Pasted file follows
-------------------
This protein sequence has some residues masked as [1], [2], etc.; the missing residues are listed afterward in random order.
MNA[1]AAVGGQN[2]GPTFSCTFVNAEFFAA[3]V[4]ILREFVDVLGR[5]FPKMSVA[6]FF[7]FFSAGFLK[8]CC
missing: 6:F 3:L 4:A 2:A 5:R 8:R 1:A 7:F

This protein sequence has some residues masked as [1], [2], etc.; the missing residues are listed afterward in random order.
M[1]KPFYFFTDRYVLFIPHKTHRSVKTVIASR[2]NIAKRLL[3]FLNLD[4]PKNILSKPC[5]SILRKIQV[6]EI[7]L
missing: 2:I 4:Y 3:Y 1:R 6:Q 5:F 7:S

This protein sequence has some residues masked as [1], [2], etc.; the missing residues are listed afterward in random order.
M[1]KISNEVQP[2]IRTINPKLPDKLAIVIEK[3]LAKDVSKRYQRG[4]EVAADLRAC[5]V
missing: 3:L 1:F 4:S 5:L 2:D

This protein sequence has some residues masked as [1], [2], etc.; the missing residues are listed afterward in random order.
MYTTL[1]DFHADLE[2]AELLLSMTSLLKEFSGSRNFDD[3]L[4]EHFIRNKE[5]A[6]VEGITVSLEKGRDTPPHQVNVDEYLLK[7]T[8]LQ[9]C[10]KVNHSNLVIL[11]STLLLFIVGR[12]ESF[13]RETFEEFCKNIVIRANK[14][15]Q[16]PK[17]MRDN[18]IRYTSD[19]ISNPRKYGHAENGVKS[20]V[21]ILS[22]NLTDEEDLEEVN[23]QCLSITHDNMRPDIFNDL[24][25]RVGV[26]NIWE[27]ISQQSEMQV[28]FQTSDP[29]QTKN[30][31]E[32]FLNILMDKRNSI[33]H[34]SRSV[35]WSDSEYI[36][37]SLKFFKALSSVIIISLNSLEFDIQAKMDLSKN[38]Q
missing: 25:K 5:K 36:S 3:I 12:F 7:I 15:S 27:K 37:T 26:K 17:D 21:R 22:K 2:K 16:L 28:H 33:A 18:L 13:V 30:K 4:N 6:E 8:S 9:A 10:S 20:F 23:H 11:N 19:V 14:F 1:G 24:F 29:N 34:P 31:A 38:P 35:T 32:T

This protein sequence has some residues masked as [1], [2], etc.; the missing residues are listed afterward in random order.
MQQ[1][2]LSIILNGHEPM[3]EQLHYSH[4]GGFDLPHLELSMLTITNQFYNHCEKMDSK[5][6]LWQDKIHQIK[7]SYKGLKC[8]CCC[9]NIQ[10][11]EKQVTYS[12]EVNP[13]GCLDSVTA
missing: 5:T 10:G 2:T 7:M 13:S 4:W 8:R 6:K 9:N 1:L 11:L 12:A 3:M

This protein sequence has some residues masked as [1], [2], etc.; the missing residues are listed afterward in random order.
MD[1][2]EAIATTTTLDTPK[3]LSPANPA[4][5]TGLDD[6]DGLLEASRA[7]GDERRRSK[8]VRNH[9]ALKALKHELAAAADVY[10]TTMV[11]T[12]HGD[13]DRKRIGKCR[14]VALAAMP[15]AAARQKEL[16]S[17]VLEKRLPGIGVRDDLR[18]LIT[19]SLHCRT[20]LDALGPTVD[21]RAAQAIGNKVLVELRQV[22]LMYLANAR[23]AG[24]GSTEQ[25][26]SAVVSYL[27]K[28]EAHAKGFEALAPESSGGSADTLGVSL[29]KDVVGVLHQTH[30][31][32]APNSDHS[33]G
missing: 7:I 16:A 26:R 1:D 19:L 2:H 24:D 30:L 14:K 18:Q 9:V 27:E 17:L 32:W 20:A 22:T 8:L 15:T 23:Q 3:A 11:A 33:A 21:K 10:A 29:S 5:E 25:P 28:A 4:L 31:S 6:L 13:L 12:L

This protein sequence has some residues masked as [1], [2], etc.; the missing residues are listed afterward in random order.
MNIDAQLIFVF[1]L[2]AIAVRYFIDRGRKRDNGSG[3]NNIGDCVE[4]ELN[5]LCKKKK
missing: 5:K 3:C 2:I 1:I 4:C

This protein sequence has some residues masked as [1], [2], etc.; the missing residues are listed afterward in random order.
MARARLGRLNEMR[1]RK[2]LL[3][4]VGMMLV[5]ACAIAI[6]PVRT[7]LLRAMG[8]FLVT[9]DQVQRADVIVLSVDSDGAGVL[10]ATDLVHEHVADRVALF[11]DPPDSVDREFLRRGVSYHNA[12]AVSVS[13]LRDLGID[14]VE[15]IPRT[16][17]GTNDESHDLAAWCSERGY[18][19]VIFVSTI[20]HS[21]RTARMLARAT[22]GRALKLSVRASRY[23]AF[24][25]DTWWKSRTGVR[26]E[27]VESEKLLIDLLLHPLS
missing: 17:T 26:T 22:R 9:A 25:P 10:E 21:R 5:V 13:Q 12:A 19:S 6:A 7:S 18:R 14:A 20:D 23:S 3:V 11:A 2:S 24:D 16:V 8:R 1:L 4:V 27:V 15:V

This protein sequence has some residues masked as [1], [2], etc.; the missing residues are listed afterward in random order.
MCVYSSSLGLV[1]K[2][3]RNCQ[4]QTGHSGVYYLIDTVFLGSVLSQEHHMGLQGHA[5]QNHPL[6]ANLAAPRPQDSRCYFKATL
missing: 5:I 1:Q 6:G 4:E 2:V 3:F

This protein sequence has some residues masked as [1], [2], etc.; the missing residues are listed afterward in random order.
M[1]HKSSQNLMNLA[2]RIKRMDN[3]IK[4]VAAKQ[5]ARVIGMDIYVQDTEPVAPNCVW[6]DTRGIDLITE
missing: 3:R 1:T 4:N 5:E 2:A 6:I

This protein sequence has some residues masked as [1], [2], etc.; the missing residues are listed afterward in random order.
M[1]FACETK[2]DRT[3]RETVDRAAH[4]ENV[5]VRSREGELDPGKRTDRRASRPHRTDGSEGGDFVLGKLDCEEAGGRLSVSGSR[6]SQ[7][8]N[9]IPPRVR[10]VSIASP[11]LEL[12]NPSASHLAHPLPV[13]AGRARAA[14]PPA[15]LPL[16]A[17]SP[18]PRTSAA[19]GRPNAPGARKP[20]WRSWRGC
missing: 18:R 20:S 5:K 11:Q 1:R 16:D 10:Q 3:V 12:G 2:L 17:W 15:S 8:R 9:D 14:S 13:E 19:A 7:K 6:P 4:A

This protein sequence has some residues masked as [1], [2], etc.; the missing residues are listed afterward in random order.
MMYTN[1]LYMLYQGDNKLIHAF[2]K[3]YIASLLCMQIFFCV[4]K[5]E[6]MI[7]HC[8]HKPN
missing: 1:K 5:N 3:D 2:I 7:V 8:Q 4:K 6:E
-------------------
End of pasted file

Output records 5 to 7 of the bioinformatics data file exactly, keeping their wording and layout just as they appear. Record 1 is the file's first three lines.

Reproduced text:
This protein sequence has some residues masked as [1], [2], etc.; the missing residues are listed afterward in random order.
MQQ[1][2]LSIILNGHEPM[3]EQLHYSH[4]GGFDLPHLELSMLTITNQFYNHCEKMDSK[5][6]LWQDKIHQIK[7]SYKGLKC[8]CCC[9]NIQ[10][11]EKQVTYS[12]EVNP[13]GCLDSVTA
missing: 5:T 10:G 2:T 7:M 13:S 4:W 8:R 6:K 9:N 1:L 11:L 12:A 3:M

This protein sequence has some residues masked as [1], [2], etc.; the missing residues are listed afterward in random order.
MD[1][2]EAIATTTTLDTPK[3]LSPANPA[4][5]TGLDD[6]DGLLEASRA[7]GDERRRSK[8]VRNH[9]ALKALKHELAAAADVY[10]TTMV[11]T[12]HGD[13]DRKRIGKCR[14]VALAAMP[15]AAARQKEL[16]S[17]VLEKRLPGIGVRDDLR[18]LIT[19]SLHCRT[20]LDALGPTVD[21]RAAQAIGNKVLVELRQV[22]LMYLANAR[23]AG[24]GSTEQ[25][26]SAVVSYL[27]K[28]EAHAKGFEALAPESSGGSADTLGVSL[29]KDVVGVLHQTH[30][31][32]APNSDHS[33]G
missing: 7:I 16:A 26:R 1:D 19:L 2:H 24:D 30:L 14:K 18:Q 9:V 27:E 17:L 32:W 20:A 22:T 8:L 15:T 23:Q 3:A 11:A 33:A 21:K 10:A 29:S 5:E 25:P 28:A 4:L 31:S 6:L 13:L 12:L

This protein sequence has some residues masked as [1], [2], etc.; the missing residues are listed afterward in random order.
MNIDAQLIFVF[1]L[2]AIAVRYFIDRGRKRDNGSG[3]NNIGDCVE[4]ELN[5]LCKKKK
missing: 5:K 3:C 2:I 1:I 4:C